July 15, 1994
IN RE: THE MARRIAGE OF JANET L. ALLEN F/K/A JANET L. HICKENBOTTOM, PETITIONER-APPELLANT, AND RICK E. HICKENBOTTOM, RESPONDENT-APPELLEE.
Appeal from Circuit Court of Champaign County. No. 91C548. Honorable John G. Townsend, Judge Presiding.
Petition for Rehearing Denied August 24, 1994. As Corrected September 6, 1994.
Justices: Honorable Robert W. Cook, J., Honorable James A. Knecht, J., Concurring, Honorable Carl A. Lund, J., Specially Concurring
The opinion of the court was delivered by: Cook
JUSTICE COOK delivered the opinion of the court:
On September 29, 1993, the trial court found petitioner Janet L. Allen to be in indirect civil contempt for her refusal to allow visitation between her child Hanna (f/k/a Hickenbottom) Allen, born February 13, 1989, and her former husband, respondent Rick E. Hickenbottom. Janet was ordered incarcerated in the Champaign County Correctional Facility, but the incarceration order was stayed to October 8, 1993. Janet was allowed to purge herself of contempt by producing the child at the office of Dr. Elizabeth Scott on October 1 for a visitation evaluation, and thereafter as ordered by the court. Janet did not produce the child at Dr. Scott's office on October 1, but filed a notice of appeal September 30. On October 8 the court again ordered Janet incarcerated, but stayed the incarceration pending appeal. Janet argues the finding of contempt was an abuse of discretion as she was unable to obey the visitation order because of the direction of Randall Dean Allen. She further argues the underlying visitation order is void because Rick is not Hanna's biological father. We affirm.
The parties were married November 1, 1980. During the marriage, Janet began an affair with Randall and had his child (Hanna) on February 13, 1989. After Janet learned she was pregnant she told Rick he "would be" the baby's father. Rick was present at the birth, and his name was placed on the birth certificate as the father of the child. The parties lived together with Hanna for the first two years of the child's life. Rick was aware at all times he was not the biological father of Hanna, but she grew up calling him "Daddy."
Unbeknownst to Rick, Janet took Hanna for frequent visits with Randall during the week and on weekends. Randall cared for Hanna by himself on several weekends while the parties were still married. Apparently Janet told Rick she was taking the child with her on out-of-town business (when the weekend visits occurred) and to work with her (when the evening visits occurred). Randall testified he provided food, diapers, and other support for Hanna and Janet, also without respondent's knowledge.
In late March or early April 1991, Janet left Rick, taking Hanna with her. A verified petition for dissolution of marriage was filed April 16, 1991. The petition alleged that although Hanna was born during the marriage she was not Rick's biological or adopted child. No response or answer to the petition was filed. At the grounds hearing on June 24, 1991, there was no testimony or mention of Hanna; neither did the bifurcated judgment of dissolution mention Hanna.
The parties appeared in court January 28, 1992, to present their agreement on ancillary matters. In questioning from the court both parties responded they had read the proposed supplemental judgment, understood it, and that it accurately reflected their agreement. The agreement was entered as a written order titled "Supplementary Judgment of Dissolution." It directed that "as a bond exists between" Rick and Hanna, Rick was to have visitation with Hanna on the third weekend of each month, from 9 a.m. Saturday until 7 p.m. Sunday, and five consecutive days each year. The parties agreed to use their best efforts to foster the respect, love, and affection of Hanna toward each other. The agreed order stated that as Janet had not requested or stated grounds for an award of child support, no such award was made.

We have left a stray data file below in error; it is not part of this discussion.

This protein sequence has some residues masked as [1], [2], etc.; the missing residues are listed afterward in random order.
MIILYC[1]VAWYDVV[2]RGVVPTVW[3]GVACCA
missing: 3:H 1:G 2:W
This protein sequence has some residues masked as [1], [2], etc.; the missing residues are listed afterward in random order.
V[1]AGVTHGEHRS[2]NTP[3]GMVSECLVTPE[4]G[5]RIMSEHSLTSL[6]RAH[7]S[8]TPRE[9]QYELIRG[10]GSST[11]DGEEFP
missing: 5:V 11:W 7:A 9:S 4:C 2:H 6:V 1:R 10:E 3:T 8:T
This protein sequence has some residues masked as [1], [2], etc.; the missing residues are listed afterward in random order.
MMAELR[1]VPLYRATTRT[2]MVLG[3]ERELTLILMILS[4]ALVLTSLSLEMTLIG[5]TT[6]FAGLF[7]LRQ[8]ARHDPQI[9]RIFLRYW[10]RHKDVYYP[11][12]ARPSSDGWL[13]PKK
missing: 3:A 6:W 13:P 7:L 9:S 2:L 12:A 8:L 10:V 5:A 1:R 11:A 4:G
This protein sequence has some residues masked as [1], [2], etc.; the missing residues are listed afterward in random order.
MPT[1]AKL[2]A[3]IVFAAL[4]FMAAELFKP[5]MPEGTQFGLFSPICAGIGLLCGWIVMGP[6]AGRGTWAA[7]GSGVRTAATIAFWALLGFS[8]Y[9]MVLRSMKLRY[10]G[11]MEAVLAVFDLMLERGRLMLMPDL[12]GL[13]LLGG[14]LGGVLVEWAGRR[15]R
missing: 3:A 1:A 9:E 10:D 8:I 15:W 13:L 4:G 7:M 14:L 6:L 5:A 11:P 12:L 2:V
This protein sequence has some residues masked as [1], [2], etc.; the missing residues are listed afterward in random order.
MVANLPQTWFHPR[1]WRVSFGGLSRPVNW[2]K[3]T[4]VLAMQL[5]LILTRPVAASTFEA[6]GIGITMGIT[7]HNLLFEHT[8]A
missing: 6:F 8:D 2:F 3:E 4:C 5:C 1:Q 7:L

On September 23, 1992, Rick filed a petition for rule to show cause why Janet should not be held in contempt, alleging Janet had refused to allow visitation between himself and Hanna since May 1992. In response, Janet filed a petition to vacate the visitation order alleging it was void because the court lacked subject-matter jurisdiction to enter the order and lacked personal jurisdiction over Hanna. Janet's petition also argued the visitation order was not a final order and was unenforceable since the court there made no finding that a parent and child relationship existed between Rick and Hanna, and no decision as to custody was made or reserved by the court. Janet also filed a petition to abate visitation. At a hearing on these filings held January 25, 1993, the trial court found there was no final order with respect to Hanna and that a determination with respect to her paternity was necessary. At this point we note that the child was almost four years old on January 25, 1993; that actions to declare the nonexistence of a parent/child relationship are barred two years after there is knowledge of relevant facts (Ill. Rev. Stat. 1989, ch. 40, pars. 2508(a)(2), (a)(3)); and that it is a mistake to order blood tests where paternity or nonpaternity can no longer be disputed. In re Marriage of O'Brien (1993), 247 Ill. App. 3d 745, 749-50, 617 N.E.2d 873, 875-76, 187 Ill. Dec. 416.